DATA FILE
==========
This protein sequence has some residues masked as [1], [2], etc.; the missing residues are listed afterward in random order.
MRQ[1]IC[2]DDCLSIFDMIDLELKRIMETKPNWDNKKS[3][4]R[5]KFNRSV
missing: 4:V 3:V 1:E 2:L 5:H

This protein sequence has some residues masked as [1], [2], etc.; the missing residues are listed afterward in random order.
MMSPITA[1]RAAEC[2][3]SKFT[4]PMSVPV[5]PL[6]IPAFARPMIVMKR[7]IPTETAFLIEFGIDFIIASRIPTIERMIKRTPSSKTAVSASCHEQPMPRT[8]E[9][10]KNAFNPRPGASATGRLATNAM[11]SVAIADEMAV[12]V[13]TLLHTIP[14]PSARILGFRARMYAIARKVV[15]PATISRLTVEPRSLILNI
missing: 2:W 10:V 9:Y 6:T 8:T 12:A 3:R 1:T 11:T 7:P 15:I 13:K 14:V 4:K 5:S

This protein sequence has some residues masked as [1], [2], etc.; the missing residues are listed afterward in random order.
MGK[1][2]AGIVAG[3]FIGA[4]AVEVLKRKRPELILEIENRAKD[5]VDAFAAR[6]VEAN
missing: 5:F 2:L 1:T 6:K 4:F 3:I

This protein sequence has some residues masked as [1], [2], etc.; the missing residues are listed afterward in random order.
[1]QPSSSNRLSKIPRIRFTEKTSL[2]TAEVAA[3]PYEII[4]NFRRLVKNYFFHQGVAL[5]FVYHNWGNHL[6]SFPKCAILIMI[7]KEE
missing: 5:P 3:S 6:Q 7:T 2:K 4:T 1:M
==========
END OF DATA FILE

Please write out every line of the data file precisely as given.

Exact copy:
This protein sequence has some residues masked as [1], [2], etc.; the missing residues are listed afterward in random order.
MRQ[1]IC[2]DDCLSIFDMIDLELKRIMETKPNWDNKKS[3][4]R[5]KFNRSV
missing: 4:V 3:V 1:E 2:L 5:H

This protein sequence has some residues masked as [1], [2], etc.; the missing residues are listed afterward in random order.
MMSPITA[1]RAAEC[2][3]SKFT[4]PMSVPV[5]PL[6]IPAFARPMIVMKR[7]IPTETAFLIEFGIDFIIASRIPTIERMIKRTPSSKTAVSASCHEQPMPRT[8]E[9][10]KNAFNPRPGASATGRLATNAM[11]SVAIADEMAV[12]V[13]TLLHTIP[14]PSARILGFRARMYAIARKVV[15]PATISRLTVEPRSLILNI
missing: 2:W 10:V 9:Y 6:T 8:T 12:A 3:R 1:T 11:T 7:P 15:I 13:K 14:V 4:K 5:S

This protein sequence has some residues masked as [1], [2], etc.; the missing residues are listed afterward in random order.
MGK[1][2]AGIVAG[3]FIGA[4]AVEVLKRKRPELILEIENRAKD[5]VDAFAAR[6]VEAN
missing: 5:F 2:L 1:T 6:K 4:F 3:I

This protein sequence has some residues masked as [1], [2], etc.; the missing residues are listed afterward in random order.
[1]QPSSSNRLSKIPRIRFTEKTSL[2]TAEVAA[3]PYEII[4]NFRRLVKNYFFHQGVAL[5]FVYHNWGNHL[6]SFPKCAILIMI[7]KEE
missing: 5:P 3:S 6:Q 7:T 2:K 4:T 1:M